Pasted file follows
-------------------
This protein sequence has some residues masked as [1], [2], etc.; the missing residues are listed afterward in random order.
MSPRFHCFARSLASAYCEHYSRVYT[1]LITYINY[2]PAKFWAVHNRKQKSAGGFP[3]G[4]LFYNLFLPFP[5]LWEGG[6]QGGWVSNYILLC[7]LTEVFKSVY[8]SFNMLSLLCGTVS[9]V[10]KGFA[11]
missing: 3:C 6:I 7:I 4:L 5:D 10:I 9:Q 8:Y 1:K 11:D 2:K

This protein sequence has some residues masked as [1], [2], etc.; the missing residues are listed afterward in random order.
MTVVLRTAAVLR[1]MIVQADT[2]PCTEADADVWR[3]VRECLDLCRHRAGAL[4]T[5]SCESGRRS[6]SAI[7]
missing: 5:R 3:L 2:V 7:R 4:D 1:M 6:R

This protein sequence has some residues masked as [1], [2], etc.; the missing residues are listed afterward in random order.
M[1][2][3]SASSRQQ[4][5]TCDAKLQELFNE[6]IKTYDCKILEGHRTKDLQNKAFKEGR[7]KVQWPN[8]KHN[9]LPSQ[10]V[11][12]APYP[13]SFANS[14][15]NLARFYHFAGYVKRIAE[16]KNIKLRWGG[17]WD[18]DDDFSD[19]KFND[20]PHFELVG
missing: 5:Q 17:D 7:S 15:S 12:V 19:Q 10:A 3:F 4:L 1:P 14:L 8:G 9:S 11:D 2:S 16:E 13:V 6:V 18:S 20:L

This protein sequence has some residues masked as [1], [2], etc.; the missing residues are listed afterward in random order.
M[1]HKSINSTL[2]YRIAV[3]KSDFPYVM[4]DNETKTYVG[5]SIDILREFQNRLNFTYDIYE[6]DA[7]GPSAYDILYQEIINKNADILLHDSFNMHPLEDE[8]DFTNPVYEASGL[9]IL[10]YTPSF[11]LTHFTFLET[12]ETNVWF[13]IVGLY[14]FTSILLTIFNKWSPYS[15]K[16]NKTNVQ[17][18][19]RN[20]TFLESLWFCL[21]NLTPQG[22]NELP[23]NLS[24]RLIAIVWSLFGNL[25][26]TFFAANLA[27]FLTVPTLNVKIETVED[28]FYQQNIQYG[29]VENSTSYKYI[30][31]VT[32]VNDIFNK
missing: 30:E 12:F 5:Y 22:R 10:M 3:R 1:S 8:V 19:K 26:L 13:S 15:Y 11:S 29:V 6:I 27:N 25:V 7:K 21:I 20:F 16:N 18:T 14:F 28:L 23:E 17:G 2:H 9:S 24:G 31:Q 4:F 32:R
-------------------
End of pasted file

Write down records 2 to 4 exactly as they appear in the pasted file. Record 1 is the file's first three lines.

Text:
This protein sequence has some residues masked as [1], [2], etc.; the missing residues are listed afterward in random order.
MTVVLRTAAVLR[1]MIVQADT[2]PCTEADADVWR[3]VRECLDLCRHRAGAL[4]T[5]SCESGRRS[6]SAI[7]
missing: 5:R 3:L 2:V 7:R 4:D 1:M 6:R

This protein sequence has some residues masked as [1], [2], etc.; the missing residues are listed afterward in random order.
M[1][2][3]SASSRQQ[4][5]TCDAKLQELFNE[6]IKTYDCKILEGHRTKDLQNKAFKEGR[7]KVQWPN[8]KHN[9]LPSQ[10]V[11][12]APYP[13]SFANS[14][15]NLARFYHFAGYVKRIAE[16]KNIKLRWGG[17]WD[18]DDDFSD[19]KFND[20]PHFELVG
missing: 5:Q 17:D 7:S 15:S 12:V 19:Q 10:A 3:F 4:L 1:P 14:L 8:G 9:S 11:D 2:S 16:E 13:V 6:V 18:S 20:L

This protein sequence has some residues masked as [1], [2], etc.; the missing residues are listed afterward in random order.
M[1]HKSINSTL[2]YRIAV[3]KSDFPYVM[4]DNETKTYVG[5]SIDILREFQNRLNFTYDIYE[6]DA[7]GPSAYDILYQEIINKNADILLHDSFNMHPLEDE[8]DFTNPVYEASGL[9]IL[10]YTPSF[11]LTHFTFLET[12]ETNVWF[13]IVGLY[14]FTSILLTIFNKWSPYS[15]K[16]NKTNVQ[17][18][19]RN[20]TFLESLWFCL[21]NLTPQG[22]NELP[23]NLS[24]RLIAIVWSLFGNL[25][26]TFFAANLA[27]FLTVPTLNVKIETVED[28]FYQQNIQYG[29]VENSTSYKYI[30][31]VT[32]VNDIFNK
missing: 30:E 12:F 5:Y 22:R 10:M 3:R 1:S 8:V 19:K 26:L 13:S 15:Y 11:S 29:V 6:I 27:N 25:V 7:K 21:I 20:F 16:N 18:T 14:F 28:L 23:E 17:G 2:H 9:S 24:G 31:Q 4:F 32:R